25 October 2009

Outpatient Therapy, Day 1, Wednesday, 21 October, 0815



Today was my first day attending the outpatient program that was a condition of my release. I had to come in early today to fill out yet another round of paperwork. Afterwards, I walked into this room filled with strangers, one of whom had been discharged the second day I was in the hospital. She tried to make “nice” with me, but I essentially just blew her off. There were two piles of papers on the table one of which was a daily check-in sheet I had to fill out (only to find out soon enough that I was to “share” that information with the group, then turn it in…groan). Geez, it was like being back in the hospital all over again. Oh yeah, there were even these oh so cute neon yellow name tags that we’re all supposed to wear each time. I toyed with the idea of writing “Jane Doe” on mine.

The program is Mon-Wed-Fri from 0900-1200. We spent the first two hours going over that daily check-in sheet, a much needed 10-minute cigarette break, followed by a presentation by the therapist on some type of coping skill. The whole program is DBT-based. Oh the joy. Consider this the 12-step program for the criminally insane.

Going over the check-in sheet was incredibly boring. Essentially everyone gets to share how they’ve been feeling, discussing current stressors in their lives, and of course, the inevitable obligatory follow-up of “what coping skills have you been trying to use to deal with these stressors?” You know, this time around, I thought, well, there is no court order hanging around my neck anymore (sort of…I certainly cannot become obviously suicidal for they will only stick me back inside the Big House). I’m obligated to attend for two weeks. Why bother with the fa├žade this time around. Face it these are all strangers. I could care less how they are “feeling” or the way they are “coping.” So I decided to take the gloves off and tell them exactly how I was feeling (well, to an extent).

When it got to my turn, there really wasn’t too much to say that pertained to me since it was my first day after having been released only yesterday. I told them how perplexing it was to come home and find the house the way I did. I actually did tell them how I felt this huge depression fall on me especially because I was coming home to an empty house.

Well, everyone had all sorts of “feel good” comments to make that I painfully endured (and took with a grain of salt). I also told them how I don’t like being around people and that I usually blow everyone off. I was told that this is normal for BPD and that I would learn successful coping skills to aid in my recovery (remember my comment above about the 12-step program analogy). In my mind, I thought that they just didn’t get it—I don’t want to recover and learn to socialize. I just plain don’t want to be around anyone at any time. Go figure.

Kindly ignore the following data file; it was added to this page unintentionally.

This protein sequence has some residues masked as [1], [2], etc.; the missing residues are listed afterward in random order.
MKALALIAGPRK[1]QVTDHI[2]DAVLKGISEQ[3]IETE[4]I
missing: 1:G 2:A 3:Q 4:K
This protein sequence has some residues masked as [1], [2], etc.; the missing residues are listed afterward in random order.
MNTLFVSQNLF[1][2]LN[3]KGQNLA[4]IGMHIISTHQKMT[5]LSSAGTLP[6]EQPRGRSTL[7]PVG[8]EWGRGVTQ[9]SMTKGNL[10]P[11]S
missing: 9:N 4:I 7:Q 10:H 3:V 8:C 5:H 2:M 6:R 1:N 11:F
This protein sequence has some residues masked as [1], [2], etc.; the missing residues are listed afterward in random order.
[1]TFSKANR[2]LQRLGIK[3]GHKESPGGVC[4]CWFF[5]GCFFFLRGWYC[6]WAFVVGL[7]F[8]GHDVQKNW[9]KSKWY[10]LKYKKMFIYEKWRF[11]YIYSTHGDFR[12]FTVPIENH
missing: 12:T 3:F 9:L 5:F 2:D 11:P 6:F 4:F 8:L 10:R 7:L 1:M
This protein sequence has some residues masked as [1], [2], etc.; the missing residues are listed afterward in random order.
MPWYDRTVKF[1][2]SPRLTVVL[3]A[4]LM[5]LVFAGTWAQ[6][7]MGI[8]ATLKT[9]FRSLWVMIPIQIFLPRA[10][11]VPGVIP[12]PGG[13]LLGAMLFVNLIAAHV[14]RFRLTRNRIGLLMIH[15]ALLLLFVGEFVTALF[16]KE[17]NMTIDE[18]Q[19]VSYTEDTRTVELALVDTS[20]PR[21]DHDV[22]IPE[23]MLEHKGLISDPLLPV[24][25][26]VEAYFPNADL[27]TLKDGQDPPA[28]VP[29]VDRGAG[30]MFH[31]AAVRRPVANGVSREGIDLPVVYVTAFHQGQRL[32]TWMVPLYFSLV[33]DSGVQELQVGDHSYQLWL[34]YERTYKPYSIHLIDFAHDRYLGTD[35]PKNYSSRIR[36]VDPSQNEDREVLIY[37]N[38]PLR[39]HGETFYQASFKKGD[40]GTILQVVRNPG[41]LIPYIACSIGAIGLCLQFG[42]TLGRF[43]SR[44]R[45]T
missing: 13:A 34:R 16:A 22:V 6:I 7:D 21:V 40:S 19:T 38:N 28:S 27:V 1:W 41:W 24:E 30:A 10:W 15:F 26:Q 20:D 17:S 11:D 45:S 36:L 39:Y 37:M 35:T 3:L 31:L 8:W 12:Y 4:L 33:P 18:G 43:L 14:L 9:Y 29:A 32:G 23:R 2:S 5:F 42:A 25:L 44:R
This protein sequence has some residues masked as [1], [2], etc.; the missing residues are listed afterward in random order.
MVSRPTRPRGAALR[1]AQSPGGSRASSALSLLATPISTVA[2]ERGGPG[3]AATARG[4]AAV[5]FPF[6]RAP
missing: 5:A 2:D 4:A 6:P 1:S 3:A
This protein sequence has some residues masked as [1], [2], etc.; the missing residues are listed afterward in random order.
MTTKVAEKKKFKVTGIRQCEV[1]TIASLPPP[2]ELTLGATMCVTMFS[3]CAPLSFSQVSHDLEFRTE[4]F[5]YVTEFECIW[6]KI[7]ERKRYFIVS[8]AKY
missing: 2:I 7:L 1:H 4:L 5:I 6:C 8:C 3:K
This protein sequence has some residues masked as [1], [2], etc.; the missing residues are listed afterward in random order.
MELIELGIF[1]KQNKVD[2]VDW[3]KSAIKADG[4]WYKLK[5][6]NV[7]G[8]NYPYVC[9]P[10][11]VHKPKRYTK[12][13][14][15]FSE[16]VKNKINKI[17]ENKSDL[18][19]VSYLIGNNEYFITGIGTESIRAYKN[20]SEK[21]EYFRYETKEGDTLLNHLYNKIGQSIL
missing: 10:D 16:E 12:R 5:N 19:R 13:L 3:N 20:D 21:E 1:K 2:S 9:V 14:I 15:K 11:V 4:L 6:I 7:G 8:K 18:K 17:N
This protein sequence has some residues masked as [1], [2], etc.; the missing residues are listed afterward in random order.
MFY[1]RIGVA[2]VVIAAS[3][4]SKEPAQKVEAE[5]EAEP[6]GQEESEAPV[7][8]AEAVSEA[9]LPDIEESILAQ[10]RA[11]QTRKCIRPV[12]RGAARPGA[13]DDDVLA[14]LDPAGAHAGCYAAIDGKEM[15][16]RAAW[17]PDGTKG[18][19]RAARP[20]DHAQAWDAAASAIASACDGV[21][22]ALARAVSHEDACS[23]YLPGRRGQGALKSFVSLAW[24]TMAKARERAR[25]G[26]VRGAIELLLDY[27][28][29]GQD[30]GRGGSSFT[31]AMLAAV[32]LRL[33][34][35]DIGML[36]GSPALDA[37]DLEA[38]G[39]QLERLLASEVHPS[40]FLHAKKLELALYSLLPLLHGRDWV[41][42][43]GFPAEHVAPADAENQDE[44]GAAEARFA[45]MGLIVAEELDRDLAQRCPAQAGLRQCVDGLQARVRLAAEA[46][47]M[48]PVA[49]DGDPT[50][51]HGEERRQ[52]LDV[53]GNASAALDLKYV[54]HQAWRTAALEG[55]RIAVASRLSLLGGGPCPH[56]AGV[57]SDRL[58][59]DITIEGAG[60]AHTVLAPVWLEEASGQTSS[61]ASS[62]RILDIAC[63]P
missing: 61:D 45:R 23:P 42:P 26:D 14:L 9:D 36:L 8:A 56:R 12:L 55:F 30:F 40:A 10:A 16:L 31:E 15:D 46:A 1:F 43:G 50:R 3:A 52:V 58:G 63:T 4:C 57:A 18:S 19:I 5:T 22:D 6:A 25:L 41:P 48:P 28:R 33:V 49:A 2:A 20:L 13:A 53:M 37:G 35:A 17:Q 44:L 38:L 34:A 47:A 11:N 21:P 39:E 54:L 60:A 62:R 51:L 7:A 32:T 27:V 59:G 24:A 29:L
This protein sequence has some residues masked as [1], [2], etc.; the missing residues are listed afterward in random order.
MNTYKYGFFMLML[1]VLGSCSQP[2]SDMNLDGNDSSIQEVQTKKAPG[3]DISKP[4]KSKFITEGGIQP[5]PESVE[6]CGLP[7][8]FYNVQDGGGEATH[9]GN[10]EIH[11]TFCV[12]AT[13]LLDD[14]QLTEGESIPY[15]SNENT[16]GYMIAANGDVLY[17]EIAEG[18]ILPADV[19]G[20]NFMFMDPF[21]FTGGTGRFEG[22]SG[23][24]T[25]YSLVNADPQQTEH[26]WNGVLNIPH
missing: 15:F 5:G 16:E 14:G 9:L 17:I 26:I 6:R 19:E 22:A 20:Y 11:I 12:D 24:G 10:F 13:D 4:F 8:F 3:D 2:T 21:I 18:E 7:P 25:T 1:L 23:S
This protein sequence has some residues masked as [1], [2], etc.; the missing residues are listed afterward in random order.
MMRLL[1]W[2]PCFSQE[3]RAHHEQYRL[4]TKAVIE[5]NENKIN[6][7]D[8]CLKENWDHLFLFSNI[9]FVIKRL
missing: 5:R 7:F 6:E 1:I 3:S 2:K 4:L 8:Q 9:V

When it was time to take the break, I was the first to fly out the door. God did I need a cigarette. There is this covered patio outside with picnic tables and a coke machine. I ambled over that way, but soon enough the whole group was on my heels. Unfortunately, too many people wanted to be nice and welcome me to the group. I decided to downplay my default “fuck you” attitude. I just stood there, smoked and said nothing (that is one thing I am good at)

The last hour was useless. Again with all these stupid tools. Talking about using your “wise mind” (vs. your emotional or logical—the wise mind is where the two intersect), and other DBT dribble like “mindfulness,” “radical acceptance,” “willingness vs. willfulness,” etc. I got nothing out of it, but what could I expect. To be fair and objective, I didn’t put anything into it. I guess I can stomach this for two weeks.©2009

1 comment:

  1. DBT just pisses me right off. It's better than CBT, but that's not saying much. Shrinks are all bloody kidding themselves if the believe that this complete wank has any sort of longevity in its alleged curing. It only tackles the symptoms of a disorder, not the reasons. So yeah, if their bullshit stats are correct, it might stop me from slashing myself to shreads, but it's not going to stop me feeling like shit.

    I'm no mental health professional, but I genuinely believe that stuff like this can only be resolved through adequate exploration of the reasons for it. Plus medication.

    But then, the issue inpart is that as you admit, you don't want to get better. I don't know what I want. I think what I actually want is utterly unottainable, so it doesn't really matter if I'm mental or not.

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